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Start doing jobs in your spare time, build up your "portfolio", and then you can have more experience to put on your resume.
Any delusions though about this not taking a couple years should be expelled from your brain, having a non-programming degree and trying to break into a saturated job market with people who have been programming professionally is especially difficult. This isn't the .COM era anymore where we had a hard time finding talent, people are working for peanuts just to have a job near code.
To add to that, realize that there are thousands of programmers coming out of school right now with a degree in programming (Computer Science or Software Engineering) that can't get a job. These are highly qualified individuals who lack experience, its an employer market right now, meaning the favor is on the employer to get exactly what they want. The job market is still recovering and we employers can be very picky.
On top of that, if you are applying for a programming job and you mis-represent yourself on your resume to get your foot in the door (talking up your skills, experience, etc) this is usually where the interview immediately ends. It doesn't take long for a good recruiter to figure out how much bullshit you put on your resume.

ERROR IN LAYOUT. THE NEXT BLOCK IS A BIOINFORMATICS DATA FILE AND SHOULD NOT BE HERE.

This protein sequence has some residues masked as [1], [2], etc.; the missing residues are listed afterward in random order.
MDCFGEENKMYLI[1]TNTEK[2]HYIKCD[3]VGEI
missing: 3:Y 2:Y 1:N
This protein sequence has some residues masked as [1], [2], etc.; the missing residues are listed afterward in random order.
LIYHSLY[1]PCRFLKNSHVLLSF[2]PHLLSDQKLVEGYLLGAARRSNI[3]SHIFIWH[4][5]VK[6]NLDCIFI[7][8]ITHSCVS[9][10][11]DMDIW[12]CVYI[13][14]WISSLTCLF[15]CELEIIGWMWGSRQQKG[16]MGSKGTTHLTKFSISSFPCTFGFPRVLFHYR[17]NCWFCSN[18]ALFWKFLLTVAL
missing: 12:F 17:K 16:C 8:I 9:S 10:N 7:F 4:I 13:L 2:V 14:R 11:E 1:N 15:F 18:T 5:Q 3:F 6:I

It is not an employers' market in the whole country; there are developer shortages in the major Texas cities (and, from what I hear, also in East Coast cities). Since 2011 or so, employers have been outbidding each other to get experienced candidates to join them.
It might not be quite that good for entry level employees, and there might be parts of the nation where the demand is low, but it's far from an employer's market right now.
Also, on another note, I never found any rent-a-code sites to be worth the time it takes to read the postings. Trying to get experience any way you can is generally a good idea, but those rent-a-code sites are among the worst ways of going about it.
Often the problem in job searching with little experience is "over-reaching". There are entry level jobs out there but what you want is a non-entry level job without the background to support it. You would really have to ace an interview to make that happen. The truth? If you Ace an interview, background is not an issue otherwise you would have never been interviewed in the first place.
The problem is that in programming this support experience won't be counted. If I start as fresher, it wouldn't be enough to pay off my bills and loan.
Seriously, after 2 years of support you are making that much more than entry level development? Having been there, highly unlikely. Also, why should your support years count towards development experience. If I took a support guy that has been here 10 years, he would be entry level in development.
support -> performance testing -> automation/simulation development -> development
Of course people rub thier eyes all the time with their (dirty) hands, which may be more dangerous since mouth is actually a pretty inhospitable place--it is the start of the digestive process (salivary glands begin the digestion of carbohydrates by secreting salivary amylase, which begins the breakdown of carbs and sugar). The skin of the hands is a lot more hospitable to bacteria and such, not to mention the chemicals that can get on the hands.